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Livestrong™ Poll Finds Nearly Half of People Living with Cancer Feel their Non-Medical Needs are Unmet by the Healthcare System

Poll Also Finds People Living With Cancer Are Optimistic About Life; 59 Percent Expect To Die From Something Other Than Cancer

AUSTIN, Texas — November 30, 2004 — Nearly half (49 percent) of people living with cancer feel their non-medical cancer needs are currently unmet by the healthcare system, according to the LIVESTRONG™ Poll, a national poll released today by the Lance Armstrong Foundation (LAF).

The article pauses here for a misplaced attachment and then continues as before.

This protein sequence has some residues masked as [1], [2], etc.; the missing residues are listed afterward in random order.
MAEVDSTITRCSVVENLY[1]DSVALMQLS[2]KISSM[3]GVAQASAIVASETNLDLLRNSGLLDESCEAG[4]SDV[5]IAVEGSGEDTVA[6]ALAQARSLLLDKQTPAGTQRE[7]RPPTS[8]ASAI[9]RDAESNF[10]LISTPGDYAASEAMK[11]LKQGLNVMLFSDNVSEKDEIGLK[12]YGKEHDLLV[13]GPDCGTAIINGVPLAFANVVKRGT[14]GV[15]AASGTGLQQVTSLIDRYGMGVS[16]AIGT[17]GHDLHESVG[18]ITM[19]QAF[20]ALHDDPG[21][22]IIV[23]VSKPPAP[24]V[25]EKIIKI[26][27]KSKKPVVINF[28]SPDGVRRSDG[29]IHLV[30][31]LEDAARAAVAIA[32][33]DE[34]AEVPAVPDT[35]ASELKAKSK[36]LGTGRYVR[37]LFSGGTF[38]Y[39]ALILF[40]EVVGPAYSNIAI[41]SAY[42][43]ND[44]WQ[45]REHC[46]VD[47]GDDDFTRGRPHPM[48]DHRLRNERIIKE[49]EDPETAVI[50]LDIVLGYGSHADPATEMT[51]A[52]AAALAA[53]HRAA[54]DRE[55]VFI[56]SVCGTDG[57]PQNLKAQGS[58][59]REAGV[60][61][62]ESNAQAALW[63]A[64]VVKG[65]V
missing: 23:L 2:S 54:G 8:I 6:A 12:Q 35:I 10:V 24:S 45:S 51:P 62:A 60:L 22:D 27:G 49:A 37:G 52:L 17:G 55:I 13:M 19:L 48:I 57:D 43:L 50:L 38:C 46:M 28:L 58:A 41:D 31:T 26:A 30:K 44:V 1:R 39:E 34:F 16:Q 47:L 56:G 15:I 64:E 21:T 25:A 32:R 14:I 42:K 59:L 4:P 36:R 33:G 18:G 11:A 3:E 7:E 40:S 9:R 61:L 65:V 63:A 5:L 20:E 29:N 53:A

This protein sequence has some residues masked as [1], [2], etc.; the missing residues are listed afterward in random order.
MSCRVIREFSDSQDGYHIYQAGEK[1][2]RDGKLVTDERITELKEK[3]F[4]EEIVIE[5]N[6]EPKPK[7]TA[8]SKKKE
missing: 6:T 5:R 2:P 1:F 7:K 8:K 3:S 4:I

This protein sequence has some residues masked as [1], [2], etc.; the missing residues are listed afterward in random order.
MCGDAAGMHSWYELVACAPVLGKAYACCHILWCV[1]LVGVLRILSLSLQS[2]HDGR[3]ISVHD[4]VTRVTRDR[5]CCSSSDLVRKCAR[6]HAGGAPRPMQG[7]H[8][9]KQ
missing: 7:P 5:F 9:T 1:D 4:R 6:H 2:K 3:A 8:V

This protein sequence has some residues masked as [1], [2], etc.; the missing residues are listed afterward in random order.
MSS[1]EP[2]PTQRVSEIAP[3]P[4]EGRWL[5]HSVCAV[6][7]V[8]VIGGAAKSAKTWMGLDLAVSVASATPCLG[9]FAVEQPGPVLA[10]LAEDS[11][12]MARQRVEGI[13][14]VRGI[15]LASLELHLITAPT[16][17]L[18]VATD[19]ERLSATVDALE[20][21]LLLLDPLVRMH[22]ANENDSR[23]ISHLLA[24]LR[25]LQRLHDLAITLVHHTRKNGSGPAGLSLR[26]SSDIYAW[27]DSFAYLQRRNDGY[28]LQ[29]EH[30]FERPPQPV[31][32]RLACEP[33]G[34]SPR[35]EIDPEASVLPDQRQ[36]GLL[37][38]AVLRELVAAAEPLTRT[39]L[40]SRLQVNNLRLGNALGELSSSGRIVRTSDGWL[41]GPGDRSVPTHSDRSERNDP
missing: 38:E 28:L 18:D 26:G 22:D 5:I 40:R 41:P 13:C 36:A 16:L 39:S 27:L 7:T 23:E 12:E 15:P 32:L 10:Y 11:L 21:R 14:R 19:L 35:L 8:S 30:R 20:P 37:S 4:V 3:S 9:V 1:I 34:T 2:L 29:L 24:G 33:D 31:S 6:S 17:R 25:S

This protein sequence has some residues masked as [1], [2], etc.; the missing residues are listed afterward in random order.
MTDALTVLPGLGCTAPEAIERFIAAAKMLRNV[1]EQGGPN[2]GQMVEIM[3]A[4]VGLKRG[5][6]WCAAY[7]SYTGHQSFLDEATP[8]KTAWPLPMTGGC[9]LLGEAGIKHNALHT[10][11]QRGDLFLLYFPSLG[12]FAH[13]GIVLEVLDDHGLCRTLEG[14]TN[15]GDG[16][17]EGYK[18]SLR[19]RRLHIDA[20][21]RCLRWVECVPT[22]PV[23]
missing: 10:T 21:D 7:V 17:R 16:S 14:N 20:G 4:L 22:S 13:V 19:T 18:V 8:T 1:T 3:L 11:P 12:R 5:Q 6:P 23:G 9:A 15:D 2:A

The comprehensive poll measures the perceptions and attitudes of more than 1,000 people living with cancer nationwide. Of the 10 million people in the U.S. living with cancer right now, roughly half believe the healthcare system is not addressing their critical needs. Among those who felt their non-medical cancer needs were unmet, 70 percent said their oncologists did not offer any support in dealing with the non-medical aspects of cancer. Issues related to these secondary aspects of cancer can include depression, fear of recurrence, chronic pain, ongoing health challenges, infertility, sexual dysfunction, difficulty with relationships and financial or job insecurity. The other 30 percent said their oncologist was willing to talk about these issues, but did not have enough information or experience to really help them out in this area.